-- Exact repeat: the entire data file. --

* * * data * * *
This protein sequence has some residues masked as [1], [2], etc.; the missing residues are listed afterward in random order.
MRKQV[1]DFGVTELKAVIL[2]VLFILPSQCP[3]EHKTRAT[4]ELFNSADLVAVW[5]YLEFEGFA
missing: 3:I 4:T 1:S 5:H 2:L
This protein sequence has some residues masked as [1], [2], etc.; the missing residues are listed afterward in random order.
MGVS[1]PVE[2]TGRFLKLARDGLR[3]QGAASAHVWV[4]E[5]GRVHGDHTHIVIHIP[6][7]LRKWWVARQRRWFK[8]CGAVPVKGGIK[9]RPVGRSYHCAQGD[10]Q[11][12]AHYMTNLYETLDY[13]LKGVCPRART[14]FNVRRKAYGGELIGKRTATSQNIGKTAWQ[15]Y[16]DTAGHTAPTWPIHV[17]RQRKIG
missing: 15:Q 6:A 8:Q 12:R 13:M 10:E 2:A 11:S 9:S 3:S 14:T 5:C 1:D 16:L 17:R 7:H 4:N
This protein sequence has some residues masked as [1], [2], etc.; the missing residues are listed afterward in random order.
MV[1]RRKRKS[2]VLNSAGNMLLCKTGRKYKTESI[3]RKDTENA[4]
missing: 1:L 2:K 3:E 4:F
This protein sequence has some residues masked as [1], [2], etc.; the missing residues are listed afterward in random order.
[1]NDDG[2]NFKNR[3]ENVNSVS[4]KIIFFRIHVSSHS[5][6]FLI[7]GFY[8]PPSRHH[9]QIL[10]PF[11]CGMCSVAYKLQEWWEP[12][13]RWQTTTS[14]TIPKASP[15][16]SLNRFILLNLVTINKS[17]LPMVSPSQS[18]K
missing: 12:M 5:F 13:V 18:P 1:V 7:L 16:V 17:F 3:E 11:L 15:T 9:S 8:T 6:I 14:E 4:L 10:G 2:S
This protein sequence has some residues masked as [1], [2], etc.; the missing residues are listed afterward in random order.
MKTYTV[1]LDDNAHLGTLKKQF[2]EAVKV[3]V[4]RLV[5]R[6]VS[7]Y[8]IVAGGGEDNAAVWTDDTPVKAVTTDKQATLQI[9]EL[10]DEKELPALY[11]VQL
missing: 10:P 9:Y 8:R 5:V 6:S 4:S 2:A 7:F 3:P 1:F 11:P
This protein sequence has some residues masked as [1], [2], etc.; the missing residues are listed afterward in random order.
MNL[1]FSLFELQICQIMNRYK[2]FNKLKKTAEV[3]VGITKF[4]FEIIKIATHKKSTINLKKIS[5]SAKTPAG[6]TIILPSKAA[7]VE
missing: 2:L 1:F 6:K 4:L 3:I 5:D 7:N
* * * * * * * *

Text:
This protein sequence has some residues masked as [1], [2], etc.; the missing residues are listed afterward in random order.
MRKQV[1]DFGVTELKAVIL[2]VLFILPSQCP[3]EHKTRAT[4]ELFNSADLVAVW[5]YLEFEGFA
missing: 3:I 4:T 1:S 5:H 2:L
This protein sequence has some residues masked as [1], [2], etc.; the missing residues are listed afterward in random order.
MGVS[1]PVE[2]TGRFLKLARDGLR[3]QGAASAHVWV[4]E[5]GRVHGDHTHIVIHIP[6][7]LRKWWVARQRRWFK[8]CGAVPVKGGIK[9]RPVGRSYHCAQGD[10]Q[11][12]AHYMTNLYETLDY[13]LKGVCPRART[14]FNVRRKAYGGELIGKRTATSQNIGKTAWQ[15]Y[16]DTAGHTAPTWPIHV[17]RQRKIG
missing: 15:Q 6:A 8:Q 12:R 13:M 10:E 2:A 11:S 9:S 3:S 14:T 5:C 1:D 16:L 17:R 7:H 4:N
This protein sequence has some residues masked as [1], [2], etc.; the missing residues are listed afterward in random order.
MV[1]RRKRKS[2]VLNSAGNMLLCKTGRKYKTESI[3]RKDTENA[4]
missing: 1:L 2:K 3:E 4:F
This protein sequence has some residues masked as [1], [2], etc.; the missing residues are listed afterward in random order.
[1]NDDG[2]NFKNR[3]ENVNSVS[4]KIIFFRIHVSSHS[5][6]FLI[7]GFY[8]PPSRHH[9]QIL[10]PF[11]CGMCSVAYKLQEWWEP[12][13]RWQTTTS[14]TIPKASP[15][16]SLNRFILLNLVTINKS[17]LPMVSPSQS[18]K
missing: 12:M 5:F 13:V 18:P 1:V 7:L 16:V 17:F 3:E 11:L 15:T 9:S 8:T 6:I 14:E 4:L 10:G 2:S
This protein sequence has some residues masked as [1], [2], etc.; the missing residues are listed afterward in random order.
MKTYTV[1]LDDNAHLGTLKKQF[2]EAVKV[3]V[4]RLV[5]R[6]VS[7]Y[8]IVAGGGEDNAAVWTDDTPVKAVTTDKQATLQI[9]EL[10]DEKELPALY[11]VQL
missing: 10:P 9:Y 8:R 5:V 6:S 4:S 2:A 7:F 3:P 1:F 11:P
This protein sequence has some residues masked as [1], [2], etc.; the missing residues are listed afterward in random order.
MNL[1]FSLFELQICQIMNRYK[2]FNKLKKTAEV[3]VGITKF[4]FEIIKIATHKKSTINLKKIS[5]SAKTPAG[6]TIILPSKAA[7]VE
missing: 2:L 1:F 6:K 4:L 3:I 5:D 7:N